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JULY 26, 2000

Good morning, Chairman Frist, Senator Kennedy and other Members of the Subcommittee. I am Dr. Ruth Kirschstein, the Acting Director of the National Institutes of Health (NIH). I have with me today Dr. John Ruffin, Director, Office of Research on Minority Health, and Dr. Vivian Pinn, Director, Office of Research on Women=s Health, NIH. Thank you for the opportunity to appear before you today to discuss health disparities, which I believe to be a significant public health problem.

The causes of health disparities are multiple. They include poverty, level of education, inadequate access to health care, lack of health insurance and societal discrimination, and lack of complete knowledge about the causes, treatment, and prevention of serious diseases disproportionately affecting differing populations. The causes are not genetic, except in rare cases such as sickle cell disease. All of us, regardless of race, have basically the same genetic construction.

The evidence of health disparities in this country is striking and beyond dispute. Just two weeks ago, the Federal Interagency Forum on Child and Family Statistics, 2000 released a comprehensive report measuring national indicators of well-being in America=s children. The report found that gauges of children=s well-being, such as mortality, teenage pregnancy and juvenile violence, are at their lowest rates in two decades. The Washington Post reported the news under the banner headline: AReport Paints Brighter Picture of Children=s Lives.@

Although it is true that indicators of children=s health contain good news, the report contained additional conclusions that have become all too familiar. While the picture was brighter for white children, the picture was dimmer for many minorities. For example, infant mortality nationwide among African Americans and Native Americans is more than twice as high as among whites and Hispanics.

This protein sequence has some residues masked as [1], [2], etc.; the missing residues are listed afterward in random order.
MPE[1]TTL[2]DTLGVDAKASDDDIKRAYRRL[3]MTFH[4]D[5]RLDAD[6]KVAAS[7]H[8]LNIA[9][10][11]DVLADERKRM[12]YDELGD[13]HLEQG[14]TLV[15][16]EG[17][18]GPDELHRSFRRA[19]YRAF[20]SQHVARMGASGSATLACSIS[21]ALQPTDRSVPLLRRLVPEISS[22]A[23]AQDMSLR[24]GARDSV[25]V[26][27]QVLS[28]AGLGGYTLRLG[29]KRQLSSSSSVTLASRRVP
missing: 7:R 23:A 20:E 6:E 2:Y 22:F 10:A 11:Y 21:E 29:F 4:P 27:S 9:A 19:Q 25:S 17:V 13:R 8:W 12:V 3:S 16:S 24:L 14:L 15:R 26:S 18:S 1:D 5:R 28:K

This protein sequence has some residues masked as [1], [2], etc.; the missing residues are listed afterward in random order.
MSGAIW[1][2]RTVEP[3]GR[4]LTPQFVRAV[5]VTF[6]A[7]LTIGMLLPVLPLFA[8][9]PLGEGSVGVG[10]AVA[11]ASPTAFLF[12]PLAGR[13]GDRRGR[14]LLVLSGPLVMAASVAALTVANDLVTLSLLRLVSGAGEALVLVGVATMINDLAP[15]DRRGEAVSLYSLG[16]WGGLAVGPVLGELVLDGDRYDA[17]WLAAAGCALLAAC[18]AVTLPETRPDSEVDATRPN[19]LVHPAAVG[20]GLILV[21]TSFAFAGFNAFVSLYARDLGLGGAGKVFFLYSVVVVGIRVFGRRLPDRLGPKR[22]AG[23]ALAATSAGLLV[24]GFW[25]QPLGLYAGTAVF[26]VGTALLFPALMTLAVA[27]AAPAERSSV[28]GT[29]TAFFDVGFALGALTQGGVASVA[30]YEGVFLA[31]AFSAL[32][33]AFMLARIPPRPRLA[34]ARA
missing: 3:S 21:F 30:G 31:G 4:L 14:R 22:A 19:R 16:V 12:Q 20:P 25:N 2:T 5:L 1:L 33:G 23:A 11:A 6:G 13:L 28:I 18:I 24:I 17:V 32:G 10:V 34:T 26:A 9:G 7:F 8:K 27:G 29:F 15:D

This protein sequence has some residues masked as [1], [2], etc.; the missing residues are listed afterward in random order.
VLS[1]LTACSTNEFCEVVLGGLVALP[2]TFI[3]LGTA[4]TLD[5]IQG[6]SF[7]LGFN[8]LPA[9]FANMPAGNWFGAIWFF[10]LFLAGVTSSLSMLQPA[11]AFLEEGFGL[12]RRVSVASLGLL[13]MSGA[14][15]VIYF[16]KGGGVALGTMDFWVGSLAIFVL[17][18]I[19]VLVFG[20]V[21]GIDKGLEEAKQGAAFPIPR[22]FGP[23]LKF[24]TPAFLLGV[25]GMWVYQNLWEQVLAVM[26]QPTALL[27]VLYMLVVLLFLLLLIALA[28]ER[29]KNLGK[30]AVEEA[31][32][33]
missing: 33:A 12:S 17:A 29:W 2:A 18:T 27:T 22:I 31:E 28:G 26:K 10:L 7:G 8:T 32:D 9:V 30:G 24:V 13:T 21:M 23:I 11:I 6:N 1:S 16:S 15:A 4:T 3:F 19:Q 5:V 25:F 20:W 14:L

This latest news is only one of a series of troubling findings that have been reported in recent years. The maternal mortality rate in the United States is four times higher among African-American mothers than among white mothers. Although the prevalence of asthma is only slightly higher in African-American children than in white children, African Americans experience greater disability and more frequent hospitalizations from complications of the illness. Mortality from coronary heart disease is 40 percent higher in African Americans than whites. The mortality rate from stroke in African Americans is nearly 80 percent higher than the rate among Caucasians. These disparities exist with virtually every major disease, including cancer, AIDS, end-stage renal disease, liver disease, tuberculosis, and osteoarthritis.

The Federal Government is engaged in multi-faceted initiatives designed to address health disparities in Americans. One America in the 21st Century: The President=s Initiative on Race, seeks to overcome racial division in our society. One goal of this effort is the reduction of health disparities among minorities by improving the health-care infrastructure and removing obstacles to the delivery of and access to health care among minority populations.

A second initiative is Healthy People 2010, a national program to promote wellness and disease prevention, which has the elimination of health disparities as one of its primary goals.